Kenya court suspends sale of state-firms after opposition petition
The Kenyan High Court has suspended the sale of 11 parastatals after opposition leader Raila Odinga’s Orange Democratic Movement (ODM party challenged the decision.
ODM argues that the sale should be subjected to a referendum because of strategic importance of the state firms that have combined assets worth a staggering Ksh200 billion ($1.31 billion.
High Court Judge Chacha Mwita ruled that the petition by ODM raises substantial constitutional and legal issues of public importance that require critical examination and consideration by the court.
Read:Kenya puts eleven state-firms on sale
The judge directed ODM party to serve the petition upon the Speaker of National Assembly Moses Wetang’ula, Attorney-General Justin Muturi and Treasury Cabinet Secretary Prof Njuguna Ndung’uimmediately with the court documents.
“A conservatory order is hereby issued suspending implementation of section 21(1 of the Privatisation Act 2023 and or any decisions made pursuant to that section, until February 6, 2024,” the judge said.
The opposition outfit said the state-owned companies lined up for sale are of strategic importance to the people of Kenya and can only be privatised with the consent of the people through a referendum.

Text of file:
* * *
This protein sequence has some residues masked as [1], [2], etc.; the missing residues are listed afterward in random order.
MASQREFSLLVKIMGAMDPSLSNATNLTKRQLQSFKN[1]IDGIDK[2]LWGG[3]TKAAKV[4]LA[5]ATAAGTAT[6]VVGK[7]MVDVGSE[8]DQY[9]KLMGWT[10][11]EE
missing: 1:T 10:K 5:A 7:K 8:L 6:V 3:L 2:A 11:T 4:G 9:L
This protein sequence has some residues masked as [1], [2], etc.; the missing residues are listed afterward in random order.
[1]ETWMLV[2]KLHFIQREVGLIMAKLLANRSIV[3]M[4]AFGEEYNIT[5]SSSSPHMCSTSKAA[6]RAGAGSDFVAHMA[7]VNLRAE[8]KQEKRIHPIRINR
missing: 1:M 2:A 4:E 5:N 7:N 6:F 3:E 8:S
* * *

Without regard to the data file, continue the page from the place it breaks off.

“The petitioner is particularly apprehensive that the impugned Act (Privatisation Act arrogates near absolute powers to the Cabinet Secretary, National Treasury and Economic Planning, and by extension, the Executive in the privatisation of sovereign assets and further elevates subjective economic perspectives of privatisation above entrenched and non-derogable values and principles of governance under the constitution, including sovereignty of the people, democracy and accountability,” ODM said in the petition.
The opposition party says the significance of the national principles and values of governance are not and cannot be subordinate to subjective economic perspectives of privatisation.
Read:Kenya, Tanzania push for sale of wasteful state firms
Through lawyer Jackson Awele, ODM said the decision to privatise sovereign assets ought to be subjected to a higher threshold of public participation like a national referendum.
According to ODM, the provisions of the Act do not provide for any or adequate security guarantees or system of checks and balances for the integrity of the purported privatisation programmes as intended by the Constitution.
The party said the Act is deliberately designed to facilitate whimsical, absolute and irrational decision making in the sale of public assets and is accordingly not in the public interest.
“A declaration that some public assets including but limited to the Kenyatta International Convention Centre (KICC, the Kenya Pipeline Company (KPC, the Kenya Literature Bureau (KLB and the Kenya Seed Company Limited (KSC form part of the sovereign wealth of the Republic of Kenya with significant cultural and strategic importance to the people of Kenya and can only be privatised with the consent of the people at a referendum,” the ODM said.